In fact, couldn't the inability of some of us to retain body fat when subjected to calorie restriction be one such maladaptive, genetically-determined "fragility" trait that undermines our ability to benefit from (or even survive) serious CR? It seems the same argument could be made for excess muscle loss or bone loss under CR as well.

 
As I indicated, the fact that several previous studies have found that "successful adaptation to CR was associated with greater ability to maintain fat mass under the diet ... [to a] more modest [degree] ... in individual animals within CR cohorts" is the thing that concerns me, personally, the most about  (2) above.
 
(By the way, one of the nice features of the Forums vs. the List is that one can always see the context of previous posts, so I don't think we need to keep re-posting the same references in the same thread; at minimum, I won't be bitching to those who neglect to do so, so long as they indicate which study they're talking about in subsequent posts therein).

 

Reference

3: Harper JM, Leathers CW, Austad SN. Does caloric restriction extend life in wild mice? Aging Cell. 2006 Dec;5(6):441-9. Epub 2006 Oct 27. PubMed PMID: 17054664; PubMed Central PMCID: PMC2923404.

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These mice results, along with the (at best) underwhelming results from the primate CR studies, would indeed seem to cast doubt on the likely longevity benefits of CR in people, especially skinny-ass CR practitioners. But as Michael Rae points out, we do seem healthier and have better biomarkers of health, so (to paraphrase the 

 of Bill Murray) we've got that goin' for us, which is nice...

 

I wouldn't put stock in subjective feeling of being healthier. Humans have difficulty being unbiased when it concerns ourselves (recall a discussion thread some years ago in the CR email list where a lot of practitioners felt (or told they were remarked upon by others that) they were one or multiple decades younger than their biological age). Given that most of the folks haven't been doing life long CR, and given the not too great results in NIA monkeys, this appears highly implausible on face value.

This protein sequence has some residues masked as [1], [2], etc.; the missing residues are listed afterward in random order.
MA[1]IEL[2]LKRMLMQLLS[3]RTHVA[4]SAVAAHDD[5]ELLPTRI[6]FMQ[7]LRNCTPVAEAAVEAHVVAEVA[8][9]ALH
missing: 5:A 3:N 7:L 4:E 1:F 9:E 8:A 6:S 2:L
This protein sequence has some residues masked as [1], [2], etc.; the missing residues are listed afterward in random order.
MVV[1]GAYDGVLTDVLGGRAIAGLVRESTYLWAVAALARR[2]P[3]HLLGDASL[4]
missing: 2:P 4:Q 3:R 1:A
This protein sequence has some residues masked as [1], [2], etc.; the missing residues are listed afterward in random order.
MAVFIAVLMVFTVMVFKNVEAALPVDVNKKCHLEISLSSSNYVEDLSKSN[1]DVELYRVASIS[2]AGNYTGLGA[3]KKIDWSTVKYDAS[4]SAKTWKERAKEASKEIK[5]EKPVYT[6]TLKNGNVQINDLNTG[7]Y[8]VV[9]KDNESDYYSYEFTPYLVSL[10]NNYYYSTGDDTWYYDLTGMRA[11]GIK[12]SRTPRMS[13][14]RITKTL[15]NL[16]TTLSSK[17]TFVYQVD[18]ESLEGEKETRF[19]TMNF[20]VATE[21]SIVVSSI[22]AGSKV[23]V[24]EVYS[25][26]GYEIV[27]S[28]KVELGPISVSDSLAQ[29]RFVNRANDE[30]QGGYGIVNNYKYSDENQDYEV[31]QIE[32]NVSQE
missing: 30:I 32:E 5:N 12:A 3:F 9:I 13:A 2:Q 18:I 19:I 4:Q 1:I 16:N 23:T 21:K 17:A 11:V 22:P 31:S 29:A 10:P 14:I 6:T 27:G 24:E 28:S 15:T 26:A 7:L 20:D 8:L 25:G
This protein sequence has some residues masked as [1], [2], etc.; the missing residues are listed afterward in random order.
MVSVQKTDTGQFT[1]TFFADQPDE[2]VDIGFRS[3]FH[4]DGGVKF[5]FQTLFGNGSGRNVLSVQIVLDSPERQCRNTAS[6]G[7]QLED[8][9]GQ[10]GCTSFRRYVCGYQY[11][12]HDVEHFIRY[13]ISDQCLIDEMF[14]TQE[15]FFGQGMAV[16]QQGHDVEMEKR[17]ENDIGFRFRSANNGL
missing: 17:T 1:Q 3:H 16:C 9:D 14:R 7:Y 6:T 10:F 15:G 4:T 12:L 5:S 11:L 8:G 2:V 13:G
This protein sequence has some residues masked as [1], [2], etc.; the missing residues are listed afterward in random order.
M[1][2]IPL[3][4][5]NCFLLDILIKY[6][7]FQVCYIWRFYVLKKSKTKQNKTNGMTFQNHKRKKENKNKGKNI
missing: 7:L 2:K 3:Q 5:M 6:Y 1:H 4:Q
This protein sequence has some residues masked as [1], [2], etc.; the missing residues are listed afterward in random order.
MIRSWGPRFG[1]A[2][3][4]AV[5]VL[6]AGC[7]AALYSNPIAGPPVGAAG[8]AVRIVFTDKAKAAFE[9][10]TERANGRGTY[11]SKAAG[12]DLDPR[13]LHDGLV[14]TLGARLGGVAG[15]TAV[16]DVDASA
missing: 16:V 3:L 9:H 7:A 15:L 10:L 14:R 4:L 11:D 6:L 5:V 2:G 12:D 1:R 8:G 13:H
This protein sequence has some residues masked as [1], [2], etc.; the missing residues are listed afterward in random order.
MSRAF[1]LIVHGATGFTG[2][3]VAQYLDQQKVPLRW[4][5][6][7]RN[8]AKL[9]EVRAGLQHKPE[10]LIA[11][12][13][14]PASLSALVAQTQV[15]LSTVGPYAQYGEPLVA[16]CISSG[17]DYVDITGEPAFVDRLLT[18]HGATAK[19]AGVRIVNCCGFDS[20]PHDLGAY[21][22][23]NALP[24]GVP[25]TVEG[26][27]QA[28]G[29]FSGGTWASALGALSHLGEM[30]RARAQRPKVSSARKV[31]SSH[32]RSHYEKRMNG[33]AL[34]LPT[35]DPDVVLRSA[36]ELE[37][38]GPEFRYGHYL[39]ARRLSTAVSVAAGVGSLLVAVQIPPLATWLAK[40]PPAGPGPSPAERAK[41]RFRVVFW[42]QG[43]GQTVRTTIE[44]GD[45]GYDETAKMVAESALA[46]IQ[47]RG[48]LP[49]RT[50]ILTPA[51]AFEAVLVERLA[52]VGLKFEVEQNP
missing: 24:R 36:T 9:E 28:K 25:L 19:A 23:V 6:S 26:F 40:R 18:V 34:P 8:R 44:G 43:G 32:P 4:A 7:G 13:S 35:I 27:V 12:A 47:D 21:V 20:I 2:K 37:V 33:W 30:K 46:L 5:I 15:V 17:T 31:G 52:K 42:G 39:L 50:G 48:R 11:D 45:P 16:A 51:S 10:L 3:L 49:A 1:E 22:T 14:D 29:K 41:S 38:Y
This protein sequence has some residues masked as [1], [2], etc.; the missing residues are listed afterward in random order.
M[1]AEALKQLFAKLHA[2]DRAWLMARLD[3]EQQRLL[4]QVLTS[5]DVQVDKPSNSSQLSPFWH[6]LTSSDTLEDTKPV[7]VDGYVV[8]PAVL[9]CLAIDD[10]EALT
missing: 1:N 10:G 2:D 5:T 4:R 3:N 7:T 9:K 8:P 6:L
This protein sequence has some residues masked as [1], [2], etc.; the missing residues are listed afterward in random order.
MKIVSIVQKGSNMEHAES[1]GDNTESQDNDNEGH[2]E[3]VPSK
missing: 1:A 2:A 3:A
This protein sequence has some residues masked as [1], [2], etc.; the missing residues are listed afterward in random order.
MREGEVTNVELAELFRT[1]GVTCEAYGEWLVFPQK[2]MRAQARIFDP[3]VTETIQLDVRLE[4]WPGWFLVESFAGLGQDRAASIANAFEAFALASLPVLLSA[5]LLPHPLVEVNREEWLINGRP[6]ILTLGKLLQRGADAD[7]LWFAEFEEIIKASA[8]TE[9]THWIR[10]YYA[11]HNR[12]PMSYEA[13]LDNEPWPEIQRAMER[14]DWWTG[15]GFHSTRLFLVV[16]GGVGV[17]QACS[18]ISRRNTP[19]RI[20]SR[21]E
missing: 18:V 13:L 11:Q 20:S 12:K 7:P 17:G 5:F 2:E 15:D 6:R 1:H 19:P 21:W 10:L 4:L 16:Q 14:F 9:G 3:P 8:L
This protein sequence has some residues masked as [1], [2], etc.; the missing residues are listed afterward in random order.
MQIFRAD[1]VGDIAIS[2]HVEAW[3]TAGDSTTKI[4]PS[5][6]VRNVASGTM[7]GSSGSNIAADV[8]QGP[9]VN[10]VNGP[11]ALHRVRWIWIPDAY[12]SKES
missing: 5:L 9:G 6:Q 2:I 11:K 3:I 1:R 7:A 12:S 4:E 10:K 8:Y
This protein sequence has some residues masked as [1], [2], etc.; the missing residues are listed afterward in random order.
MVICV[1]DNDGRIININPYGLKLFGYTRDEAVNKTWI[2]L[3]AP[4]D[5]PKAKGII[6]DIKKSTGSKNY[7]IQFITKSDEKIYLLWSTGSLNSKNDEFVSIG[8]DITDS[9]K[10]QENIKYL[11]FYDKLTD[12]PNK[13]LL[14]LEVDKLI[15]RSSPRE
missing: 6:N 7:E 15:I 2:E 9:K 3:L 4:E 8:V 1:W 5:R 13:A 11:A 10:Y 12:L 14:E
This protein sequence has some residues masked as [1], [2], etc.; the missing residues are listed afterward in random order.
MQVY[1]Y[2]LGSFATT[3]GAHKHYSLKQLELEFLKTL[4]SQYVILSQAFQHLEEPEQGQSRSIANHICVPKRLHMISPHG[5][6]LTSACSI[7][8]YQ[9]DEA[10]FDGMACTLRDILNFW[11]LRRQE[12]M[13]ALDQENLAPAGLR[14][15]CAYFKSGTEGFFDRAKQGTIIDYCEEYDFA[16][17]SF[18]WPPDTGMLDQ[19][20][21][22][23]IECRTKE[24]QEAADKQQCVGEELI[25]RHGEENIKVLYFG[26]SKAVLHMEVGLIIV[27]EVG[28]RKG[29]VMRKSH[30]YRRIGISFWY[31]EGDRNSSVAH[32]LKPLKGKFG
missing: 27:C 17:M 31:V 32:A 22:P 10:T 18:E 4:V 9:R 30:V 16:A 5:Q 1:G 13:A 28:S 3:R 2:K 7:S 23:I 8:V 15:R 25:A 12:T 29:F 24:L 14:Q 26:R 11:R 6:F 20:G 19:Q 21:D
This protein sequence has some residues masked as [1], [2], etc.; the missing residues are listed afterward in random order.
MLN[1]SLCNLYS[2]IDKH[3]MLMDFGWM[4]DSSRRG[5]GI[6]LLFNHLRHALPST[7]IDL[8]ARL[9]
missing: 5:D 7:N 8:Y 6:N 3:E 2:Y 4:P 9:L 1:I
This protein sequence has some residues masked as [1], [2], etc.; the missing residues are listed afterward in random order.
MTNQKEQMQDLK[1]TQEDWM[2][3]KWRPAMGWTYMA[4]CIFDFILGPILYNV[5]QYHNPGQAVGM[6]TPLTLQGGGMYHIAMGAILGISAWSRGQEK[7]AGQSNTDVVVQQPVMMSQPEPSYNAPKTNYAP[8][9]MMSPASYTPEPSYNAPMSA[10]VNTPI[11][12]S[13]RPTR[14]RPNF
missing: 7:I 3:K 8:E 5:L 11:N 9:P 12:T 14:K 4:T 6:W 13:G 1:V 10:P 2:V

Now, the biomarkers indeed are a good evidence, but most of us are much more health conscious than the general population (e.g. obesity avoidance, healthy food, exercise, stress management, yoga etc). So it's difficult to guess how much of this benefit is due to CR alone.

 

Regarding fat maintenance during CR:

 

I became aware of this when Rodney first remarked about it, and since then this has turned out to be true in other studies (for example, check out figure 1B in wild mice study [1] posted by Michael. But note that this deals with maintenance of body mass, not just fat mass). This was also the case in one of the old time classical studies (by the likes of Weindruch or some such experimenter, year < 2000), posted by Al Pater on the mailing list within the past year, but I'll be damned if I can find it among the huge pile of emails.